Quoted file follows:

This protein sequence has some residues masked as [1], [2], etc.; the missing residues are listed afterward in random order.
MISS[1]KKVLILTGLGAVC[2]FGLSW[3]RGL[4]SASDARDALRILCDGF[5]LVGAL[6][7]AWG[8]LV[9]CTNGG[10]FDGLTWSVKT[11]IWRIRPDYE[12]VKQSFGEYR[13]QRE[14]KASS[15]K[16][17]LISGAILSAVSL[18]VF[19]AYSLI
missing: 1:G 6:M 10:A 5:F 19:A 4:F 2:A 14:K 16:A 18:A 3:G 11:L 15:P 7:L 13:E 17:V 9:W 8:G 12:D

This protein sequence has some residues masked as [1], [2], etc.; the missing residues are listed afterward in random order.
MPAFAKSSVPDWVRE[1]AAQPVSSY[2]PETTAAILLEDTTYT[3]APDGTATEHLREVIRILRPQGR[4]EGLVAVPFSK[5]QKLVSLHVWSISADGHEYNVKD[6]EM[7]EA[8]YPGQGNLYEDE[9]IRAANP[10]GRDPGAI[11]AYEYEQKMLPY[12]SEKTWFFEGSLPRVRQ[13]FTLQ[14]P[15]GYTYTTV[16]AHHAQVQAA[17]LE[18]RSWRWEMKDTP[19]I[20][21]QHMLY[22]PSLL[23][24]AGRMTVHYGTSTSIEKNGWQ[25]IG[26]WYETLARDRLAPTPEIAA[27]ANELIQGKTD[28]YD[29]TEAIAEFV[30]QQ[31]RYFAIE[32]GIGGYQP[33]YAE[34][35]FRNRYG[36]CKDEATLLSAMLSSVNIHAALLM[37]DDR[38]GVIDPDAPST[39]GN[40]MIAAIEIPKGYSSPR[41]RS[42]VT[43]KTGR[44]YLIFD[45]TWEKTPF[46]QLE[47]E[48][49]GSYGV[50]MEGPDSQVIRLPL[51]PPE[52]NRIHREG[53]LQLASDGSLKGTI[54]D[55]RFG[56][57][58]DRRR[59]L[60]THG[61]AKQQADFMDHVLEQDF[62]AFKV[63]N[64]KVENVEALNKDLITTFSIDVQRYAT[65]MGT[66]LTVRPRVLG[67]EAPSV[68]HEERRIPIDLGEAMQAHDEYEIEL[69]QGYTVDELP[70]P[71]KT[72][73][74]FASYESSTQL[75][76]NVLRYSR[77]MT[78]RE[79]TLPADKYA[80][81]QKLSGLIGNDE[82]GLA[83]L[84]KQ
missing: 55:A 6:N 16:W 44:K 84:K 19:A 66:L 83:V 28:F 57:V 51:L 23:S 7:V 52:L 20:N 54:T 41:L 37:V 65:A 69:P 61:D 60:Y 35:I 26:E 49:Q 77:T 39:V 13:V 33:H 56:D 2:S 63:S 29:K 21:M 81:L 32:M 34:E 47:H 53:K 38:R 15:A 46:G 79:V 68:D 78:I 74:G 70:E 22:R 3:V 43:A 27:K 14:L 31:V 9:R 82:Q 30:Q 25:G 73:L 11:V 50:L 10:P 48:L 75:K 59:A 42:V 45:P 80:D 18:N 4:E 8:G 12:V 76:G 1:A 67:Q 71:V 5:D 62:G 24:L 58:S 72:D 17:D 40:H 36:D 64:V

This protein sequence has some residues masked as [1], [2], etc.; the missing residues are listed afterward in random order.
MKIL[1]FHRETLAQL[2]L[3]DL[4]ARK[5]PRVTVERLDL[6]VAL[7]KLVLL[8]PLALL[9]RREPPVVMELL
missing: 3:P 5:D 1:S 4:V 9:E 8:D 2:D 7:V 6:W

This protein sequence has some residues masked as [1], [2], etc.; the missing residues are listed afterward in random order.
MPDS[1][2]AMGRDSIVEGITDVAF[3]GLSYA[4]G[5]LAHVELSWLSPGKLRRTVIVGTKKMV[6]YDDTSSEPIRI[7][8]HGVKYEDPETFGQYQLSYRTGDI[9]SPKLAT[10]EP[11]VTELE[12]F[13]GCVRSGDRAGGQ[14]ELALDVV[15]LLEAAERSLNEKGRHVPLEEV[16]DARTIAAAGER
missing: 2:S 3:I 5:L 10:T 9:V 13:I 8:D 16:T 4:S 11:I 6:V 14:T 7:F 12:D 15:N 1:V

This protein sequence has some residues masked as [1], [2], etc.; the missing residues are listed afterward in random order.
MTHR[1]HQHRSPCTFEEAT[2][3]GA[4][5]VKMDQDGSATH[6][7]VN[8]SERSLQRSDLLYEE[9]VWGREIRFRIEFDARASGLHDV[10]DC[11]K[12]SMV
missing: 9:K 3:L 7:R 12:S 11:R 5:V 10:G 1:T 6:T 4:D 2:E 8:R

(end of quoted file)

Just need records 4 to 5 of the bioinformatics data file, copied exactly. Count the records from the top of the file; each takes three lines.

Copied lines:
This protein sequence has some residues masked as [1], [2], etc.; the missing residues are listed afterward in random order.
MPDS[1][2]AMGRDSIVEGITDVAF[3]GLSYA[4]G[5]LAHVELSWLSPGKLRRTVIVGTKKMV[6]YDDTSSEPIRI[7][8]HGVKYEDPETFGQYQLSYRTGDI[9]SPKLAT[10]EP[11]VTELE[12]F[13]GCVRSGDRAGGQ[14]ELALDVV[15]LLEAAERSLNEKGRHVPLEEV[16]DARTIAAAGER
missing: 2:S 3:I 5:L 10:T 9:V 13:I 8:D 16:T 4:S 11:I 6:V 14:T 7:F 12:D 15:N 1:V

This protein sequence has some residues masked as [1], [2], etc.; the missing residues are listed afterward in random order.
MTHR[1]HQHRSPCTFEEAT[2][3]GA[4][5]VKMDQDGSATH[6][7]VN[8]SERSLQRSDLLYEE[9]VWGREIRFRIEFDARASGLHDV[10]DC[11]K[12]SMV
missing: 9:K 3:L 7:R 12:S 11:R 5:V 10:G 1:T 6:T 4:D 2:E 8:R